Ashcroft v. al-Kidd

Submitted by Lawrence Rafferty, (rafflaw), Guest Blogger

I have been concerned lately about the Constitutional attacks that we have discussed here on Prof. Turley’s blog. One case that I have noticed lately received very minimal main stream media attention and it concerns a vitally important issue. This past week the ACLU argued a case in the Supreme Court that challenges the government’s use of the Federal material witness statute to pick-up and hold in detention an American citizen named al-Kidd who was arrested by Federal authorities in 2003 and detained for over two weeks without a charge.

“Arrested in Dulles International Airport in 2003 and detained for more than two weeks in harsh conditions, al-Kidd was never asked to testify in the case for which his testimony was supposedly needed. Instead, he was kept under restrictive conditions for months that forced him to abandon an educational scholarship and led to the breakdown of his marriage and career.” ACLU   Attorney General Ashcroft starting utilizing these tactics of rounding up Middle Eastern looking people and claiming that they were just questioning them in regards to pending cases that may require their testimony. Of course, the facts in the al-Kidd case show that his testimony was never used in any trials and the Federal Government was using the material witness claims as a pretext to give them “cover” in their dragnet approach to fighting terrorism.

The case came to the Supreme Court from the 9th Circuit. “The 9th Circuit Court of Appeals found the Justice Department’s position in this case to be “repugnant to the Constitution” and a “painful reminder of some of the most ignominious chapters of our national history.”  9th Circuit Opinion   The 9th Circuit decision is an interesting one in that the court did not buy the Government’s claim that they were properly using the material witness statute and that they merely questioned al-Kidd for the purpose of determining if he could assist in pending cases. The Supreme Court accepted the case for review and the ACLU article mentions that the biggest hurdle for al-Kidd is whether the Court will even allow John Ashcroft to be sued for actions taken as the Attorney General.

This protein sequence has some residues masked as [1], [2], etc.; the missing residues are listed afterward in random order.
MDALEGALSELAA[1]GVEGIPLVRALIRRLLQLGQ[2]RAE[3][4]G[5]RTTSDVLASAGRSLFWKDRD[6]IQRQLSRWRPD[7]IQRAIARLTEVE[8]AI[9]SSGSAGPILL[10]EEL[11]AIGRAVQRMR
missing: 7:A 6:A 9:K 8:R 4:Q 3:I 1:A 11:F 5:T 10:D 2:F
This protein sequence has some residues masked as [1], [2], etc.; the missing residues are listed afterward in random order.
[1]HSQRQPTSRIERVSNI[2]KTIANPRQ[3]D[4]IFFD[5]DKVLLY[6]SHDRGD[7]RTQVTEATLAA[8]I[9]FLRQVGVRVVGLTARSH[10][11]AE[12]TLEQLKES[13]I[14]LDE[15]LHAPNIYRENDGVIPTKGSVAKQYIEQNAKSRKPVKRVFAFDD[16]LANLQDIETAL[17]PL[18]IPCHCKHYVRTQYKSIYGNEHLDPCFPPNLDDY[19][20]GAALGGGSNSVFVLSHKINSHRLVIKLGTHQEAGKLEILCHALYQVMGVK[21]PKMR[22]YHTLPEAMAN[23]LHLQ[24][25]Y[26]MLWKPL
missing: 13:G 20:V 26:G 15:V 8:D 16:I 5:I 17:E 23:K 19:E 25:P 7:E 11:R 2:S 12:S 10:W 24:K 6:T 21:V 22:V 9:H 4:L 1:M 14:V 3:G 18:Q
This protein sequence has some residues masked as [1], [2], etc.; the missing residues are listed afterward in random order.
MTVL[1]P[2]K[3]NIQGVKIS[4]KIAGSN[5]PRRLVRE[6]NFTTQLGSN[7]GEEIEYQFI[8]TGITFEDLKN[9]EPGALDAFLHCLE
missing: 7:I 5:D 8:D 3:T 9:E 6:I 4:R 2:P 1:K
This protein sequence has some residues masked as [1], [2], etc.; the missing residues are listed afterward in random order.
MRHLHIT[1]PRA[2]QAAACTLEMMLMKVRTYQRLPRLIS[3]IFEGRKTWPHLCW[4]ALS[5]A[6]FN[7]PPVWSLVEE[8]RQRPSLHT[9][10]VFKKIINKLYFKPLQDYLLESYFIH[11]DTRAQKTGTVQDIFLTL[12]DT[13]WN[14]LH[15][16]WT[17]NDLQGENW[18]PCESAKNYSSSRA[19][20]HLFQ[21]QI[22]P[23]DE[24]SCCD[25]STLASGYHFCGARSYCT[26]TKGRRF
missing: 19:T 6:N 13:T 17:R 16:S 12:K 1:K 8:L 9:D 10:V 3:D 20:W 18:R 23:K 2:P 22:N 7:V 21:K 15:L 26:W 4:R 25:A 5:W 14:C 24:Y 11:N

One of the most interesting aspects of the oral arguments this past week is the discussion of the conditions Mr. al-Kidd was held under. “Only Justice Ruth Bader Ginsburg seemed troubled by the conditions in which Mr. Kidd had been held. “There are allegations here that this man was kept awake, the lights shining in his cell for 24 hours, kept without clothes,” she said to Mr. Katyal. “Now that doesn’t sound like the way one would treat someone whose testimony you want,” she said. “Is there a remedy that he has for that obvious mistreatment?” Mr. Katyal said that suits against Mr. Kidd’s jailers may be possible but that suits against prosecutors were improper. “To hold either the attorney general or prosecutors liable is something that would, I think, ultimately open the door to, at least there are a few hundred lawsuits at the federal level if not more,” he said. “   New York Times  

The New York Times article suggests that the mood of the Supreme Court seemed to indicate that the Court would be unlikely to allow Ashcroft to be sued, notwithstanding the issue of how and why Mr. al-Kidd was arrested and mistreated.  In light of my recent posting about the mistreatment of Pvt. Bradley Manning at the hands of the Government, when and how can a citizen of the United States successfully prosecute a claim or a cause of action against a Government official if the Supreme Court allows the government to misuse statutes like the Material Witness Statute and then grants the Official immunity for his allegedly intentionally illegal actions?

Indeed, Ashcroft’s attorney seemed indignant that his client would be sued for any action that he took as Attorney General. “Ashcroft argues that no matter what happened, he cannot legally be held liable and he deserves full immunity from this lawsuit. According to Ashcroft’s attorney, it apparently does not matter if our client was arrested as a witness and detained solely for the purpose of being investigated as a suspect. Nor does it matter that the government had no probable cause to believe al-Kidd was guilty of a crime. Katyal argued that the motives behind the arrest and detention of al-Kidd are irrelevant, and the courts have no business looking into an official’s intentions.”